FUNDING

03.31
From 2005 to 2007
The trans-European transport network (TEN-T) includes 30 priority projects, which are predicted to cost €225 billion. The White Paper "European Transport Policy for 2010: Time to Decide" raised the difficulty of mobilising capital as one of the main obstacles to carrying out infrastructure projects. Recent EU research projects have covered optimal pricing of existing infrastructure and good use of transport revenue in the presence of social marginal cost pricing. In this project the emphasis was placed on optimal charging and investment to fund new infrastructure.

The principal aim of the FUNDING research project was to develop a scientifically sound approach to the funding of large transport infrastructure investments in the EU. Two different avenues were explored for the funding of these investments. The first was the creation of an EU transport infrastructure fund financed by mark-ups on transport activities. The second was the use of mark-ups on the users’ costs charged by the infrastructure suppliers that make the investment.

The economics of infrastructure funds and the mark up method were first explored conceptually. The conceptual phase led to the formulation of a limited number of alternative scenarios for a European infrastructure fund and for the use of mark-ups. These scenarios were adjusted as a function of the financing gaps that were calculated for the horizon 2020 by mode and country given the accepted TEN investments. The financing gap was computed using the SCENES - TREMOVE baseline 1995-2020.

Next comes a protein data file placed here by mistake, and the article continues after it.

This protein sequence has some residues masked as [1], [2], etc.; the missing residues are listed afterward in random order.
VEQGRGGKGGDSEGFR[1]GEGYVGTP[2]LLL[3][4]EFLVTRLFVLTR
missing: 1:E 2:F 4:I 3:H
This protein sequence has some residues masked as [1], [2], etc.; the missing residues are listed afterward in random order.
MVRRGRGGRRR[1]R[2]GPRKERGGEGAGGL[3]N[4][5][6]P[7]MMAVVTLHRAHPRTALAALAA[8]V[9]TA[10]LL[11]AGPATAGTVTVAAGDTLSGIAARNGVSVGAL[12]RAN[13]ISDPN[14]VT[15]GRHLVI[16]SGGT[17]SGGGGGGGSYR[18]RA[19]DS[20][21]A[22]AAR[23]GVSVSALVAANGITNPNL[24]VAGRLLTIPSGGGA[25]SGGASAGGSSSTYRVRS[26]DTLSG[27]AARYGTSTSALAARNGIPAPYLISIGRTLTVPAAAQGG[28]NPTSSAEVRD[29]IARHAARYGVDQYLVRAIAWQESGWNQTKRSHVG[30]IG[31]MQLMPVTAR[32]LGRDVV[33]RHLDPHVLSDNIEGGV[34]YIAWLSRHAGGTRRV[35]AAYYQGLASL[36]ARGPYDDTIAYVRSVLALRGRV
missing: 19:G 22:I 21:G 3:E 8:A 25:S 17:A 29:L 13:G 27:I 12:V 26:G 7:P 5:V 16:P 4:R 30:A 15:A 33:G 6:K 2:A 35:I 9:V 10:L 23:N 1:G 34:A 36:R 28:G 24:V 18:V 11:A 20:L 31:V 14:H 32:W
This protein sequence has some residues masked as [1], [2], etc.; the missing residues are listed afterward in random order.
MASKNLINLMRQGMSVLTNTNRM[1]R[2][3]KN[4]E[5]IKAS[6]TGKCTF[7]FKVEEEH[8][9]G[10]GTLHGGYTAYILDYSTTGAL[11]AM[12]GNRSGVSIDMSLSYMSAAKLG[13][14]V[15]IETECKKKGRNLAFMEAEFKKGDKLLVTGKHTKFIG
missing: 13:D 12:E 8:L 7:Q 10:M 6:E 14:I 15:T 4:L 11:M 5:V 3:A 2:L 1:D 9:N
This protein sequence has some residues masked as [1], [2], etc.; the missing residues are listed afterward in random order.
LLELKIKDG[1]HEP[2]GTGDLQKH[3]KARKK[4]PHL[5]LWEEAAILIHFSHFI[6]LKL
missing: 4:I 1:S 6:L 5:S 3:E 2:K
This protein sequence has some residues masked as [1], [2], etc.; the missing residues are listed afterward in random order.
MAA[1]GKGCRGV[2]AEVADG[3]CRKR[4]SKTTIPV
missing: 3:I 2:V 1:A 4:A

Two models were used to test the performance of the alternative infrastructure fund and mark-up scenarios: a multi-modal spatial general equilibrium model of the EU; and a multi-modal pricing and investment assessment model (MOLINO II), which was applied to five important "TEN" infrastructure projects. This case study approach will enable the effect of infrastructure fund scenarios on each of the investment projects to be examined in terms of financial structure, advancing or delaying the investment decisions, the pricing decisions and on welfare.

Period

From 2005 to 2007

Client

European Commission, 6th Framework Programme

Partner

KU Leuven (coordinator), ITS Leeds (UK), CAU Kiel (Germany), Free University of Amsterdam (The Netherlands), TUB (Germany), Hebrew University of Jerusalem (Israel), Tampere University of Technology (Finland), AdpC, Technische Universität Wien (Austria), Aristotle University of Thessaloniki (Greece), RRG (Germany)

Our team

Griet De Ceuster
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